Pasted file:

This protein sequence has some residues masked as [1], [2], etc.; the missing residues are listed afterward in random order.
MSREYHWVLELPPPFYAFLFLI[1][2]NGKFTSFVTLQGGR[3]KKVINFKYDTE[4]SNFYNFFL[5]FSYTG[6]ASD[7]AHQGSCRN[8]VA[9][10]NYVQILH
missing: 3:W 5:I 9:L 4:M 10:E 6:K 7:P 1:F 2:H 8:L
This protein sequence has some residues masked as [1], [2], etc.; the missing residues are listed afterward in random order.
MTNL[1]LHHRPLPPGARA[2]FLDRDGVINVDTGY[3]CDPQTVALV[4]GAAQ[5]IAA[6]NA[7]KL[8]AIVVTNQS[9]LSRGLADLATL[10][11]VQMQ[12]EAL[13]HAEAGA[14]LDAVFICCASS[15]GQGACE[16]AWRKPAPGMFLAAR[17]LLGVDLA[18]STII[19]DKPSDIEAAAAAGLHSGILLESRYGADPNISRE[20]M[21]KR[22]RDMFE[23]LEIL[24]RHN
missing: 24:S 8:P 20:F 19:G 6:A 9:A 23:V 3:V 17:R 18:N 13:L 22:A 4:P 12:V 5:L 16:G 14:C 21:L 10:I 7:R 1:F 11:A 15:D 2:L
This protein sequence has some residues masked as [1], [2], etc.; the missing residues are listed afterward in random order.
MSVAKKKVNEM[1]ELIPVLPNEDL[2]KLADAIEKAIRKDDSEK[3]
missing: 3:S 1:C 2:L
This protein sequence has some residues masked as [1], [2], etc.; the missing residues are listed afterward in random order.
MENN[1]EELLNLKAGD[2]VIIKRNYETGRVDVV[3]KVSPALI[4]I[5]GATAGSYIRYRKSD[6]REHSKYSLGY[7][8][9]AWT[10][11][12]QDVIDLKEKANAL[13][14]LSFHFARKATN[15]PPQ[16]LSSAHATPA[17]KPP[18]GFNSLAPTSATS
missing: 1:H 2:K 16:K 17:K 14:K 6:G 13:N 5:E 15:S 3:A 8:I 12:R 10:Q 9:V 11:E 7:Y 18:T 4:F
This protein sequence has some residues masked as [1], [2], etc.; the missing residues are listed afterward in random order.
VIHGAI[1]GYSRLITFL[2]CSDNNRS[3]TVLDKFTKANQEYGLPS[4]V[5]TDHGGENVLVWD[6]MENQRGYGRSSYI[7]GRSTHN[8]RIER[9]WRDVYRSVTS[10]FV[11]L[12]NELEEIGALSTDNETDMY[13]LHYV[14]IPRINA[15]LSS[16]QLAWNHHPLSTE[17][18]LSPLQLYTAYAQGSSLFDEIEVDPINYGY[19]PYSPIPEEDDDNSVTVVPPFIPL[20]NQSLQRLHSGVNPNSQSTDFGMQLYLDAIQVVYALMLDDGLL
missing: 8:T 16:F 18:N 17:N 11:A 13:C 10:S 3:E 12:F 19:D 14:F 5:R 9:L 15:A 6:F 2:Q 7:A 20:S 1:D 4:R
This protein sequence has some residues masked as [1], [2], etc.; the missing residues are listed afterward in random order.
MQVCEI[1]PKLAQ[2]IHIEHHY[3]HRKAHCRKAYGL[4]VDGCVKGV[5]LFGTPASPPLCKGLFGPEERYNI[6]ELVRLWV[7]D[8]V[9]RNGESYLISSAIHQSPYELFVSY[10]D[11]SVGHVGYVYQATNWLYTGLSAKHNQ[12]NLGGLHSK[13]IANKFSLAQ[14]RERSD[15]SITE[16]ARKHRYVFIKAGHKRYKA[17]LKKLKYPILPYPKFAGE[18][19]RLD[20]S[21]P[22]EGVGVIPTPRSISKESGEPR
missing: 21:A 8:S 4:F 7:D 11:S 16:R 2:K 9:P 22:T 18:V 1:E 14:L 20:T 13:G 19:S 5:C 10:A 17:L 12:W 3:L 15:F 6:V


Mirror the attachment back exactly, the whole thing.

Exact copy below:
This protein sequence has some residues masked as [1], [2], etc.; the missing residues are listed afterward in random order.
MSREYHWVLELPPPFYAFLFLI[1][2]NGKFTSFVTLQGGR[3]KKVINFKYDTE[4]SNFYNFFL[5]FSYTG[6]ASD[7]AHQGSCRN[8]VA[9][10]NYVQILH
missing: 3:W 5:I 9:L 4:M 10:E 6:K 7:P 1:F 2:H 8:L
This protein sequence has some residues masked as [1], [2], etc.; the missing residues are listed afterward in random order.
MTNL[1]LHHRPLPPGARA[2]FLDRDGVINVDTGY[3]CDPQTVALV[4]GAAQ[5]IAA[6]NA[7]KL[8]AIVVTNQS[9]LSRGLADLATL[10][11]VQMQ[12]EAL[13]HAEAGA[14]LDAVFICCASS[15]GQGACE[16]AWRKPAPGMFLAAR[17]LLGVDLA[18]STII[19]DKPSDIEAAAAAGLHSGILLESRYGADPNISRE[20]M[21]KR[22]RDMFE[23]LEIL[24]RHN
missing: 24:S 8:P 20:F 19:G 6:A 9:A 23:V 3:V 17:R 18:N 13:L 22:A 4:P 12:V 5:L 16:G 14:C 21:L 10:I 7:R 1:F 11:A 15:D 2:L
This protein sequence has some residues masked as [1], [2], etc.; the missing residues are listed afterward in random order.
MSVAKKKVNEM[1]ELIPVLPNEDL[2]KLADAIEKAIRKDDSEK[3]
missing: 3:S 1:C 2:L
This protein sequence has some residues masked as [1], [2], etc.; the missing residues are listed afterward in random order.
MENN[1]EELLNLKAGD[2]VIIKRNYETGRVDVV[3]KVSPALI[4]I[5]GATAGSYIRYRKSD[6]REHSKYSLGY[7][8][9]AWT[10][11][12]QDVIDLKEKANAL[13][14]LSFHFARKATN[15]PPQ[16]LSSAHATPA[17]KPP[18]GFNSLAPTSATS
missing: 1:H 2:K 16:K 17:K 14:K 6:G 13:N 5:E 15:S 3:A 8:I 12:R 10:Q 9:V 11:E 7:Y 18:T 4:F
This protein sequence has some residues masked as [1], [2], etc.; the missing residues are listed afterward in random order.
VIHGAI[1]GYSRLITFL[2]CSDNNRS[3]TVLDKFTKANQEYGLPS[4]V[5]TDHGGENVLVWD[6]MENQRGYGRSSYI[7]GRSTHN[8]RIER[9]WRDVYRSVTS[10]FV[11]L[12]NELEEIGALSTDNETDMY[13]LHYV[14]IPRINA[15]LSS[16]QLAWNHHPLSTE[17][18]LSPLQLYTAYAQGSSLFDEIEVDPINYGY[19]PYSPIPEEDDDNSVTVVPPFIPL[20]NQSLQRLHSGVNPNSQSTDFGMQLYLDAIQVVYALMLDDGLL
missing: 8:T 16:F 18:N 17:N 11:A 13:C 10:S 3:E 12:F 19:D 14:F 5:R 9:L 15:A 6:F 2:Q 7:A 20:S 1:D 4:R
This protein sequence has some residues masked as [1], [2], etc.; the missing residues are listed afterward in random order.
MQVCEI[1]PKLAQ[2]IHIEHHY[3]HRKAHCRKAYGL[4]VDGCVKGV[5]LFGTPASPPLCKGLFGPEERYNI[6]ELVRLWV[7]D[8]V[9]RNGESYLISSAIHQSPYELFVSY[10]D[11]SVGHVGYVYQATNWLYTGLSAKHNQ[12]NLGGLHSK[13]IANKFSLAQ[14]RERSD[15]SITE[16]ARKHRYVFIKAGHKRYKA[17]LKKLKYPILPYPKFAGE[18][19]RLD[20]S[21]P[22]EGVGVIPTPRSISKESGEPR
missing: 21:A 8:S 4:F 7:D 11:S 16:R 2:K 9:P 22:T 18:V 1:E 14:L 20:T 13:G 19:S 5:C 10:A 17:L 12:W 3:L 15:F 6:V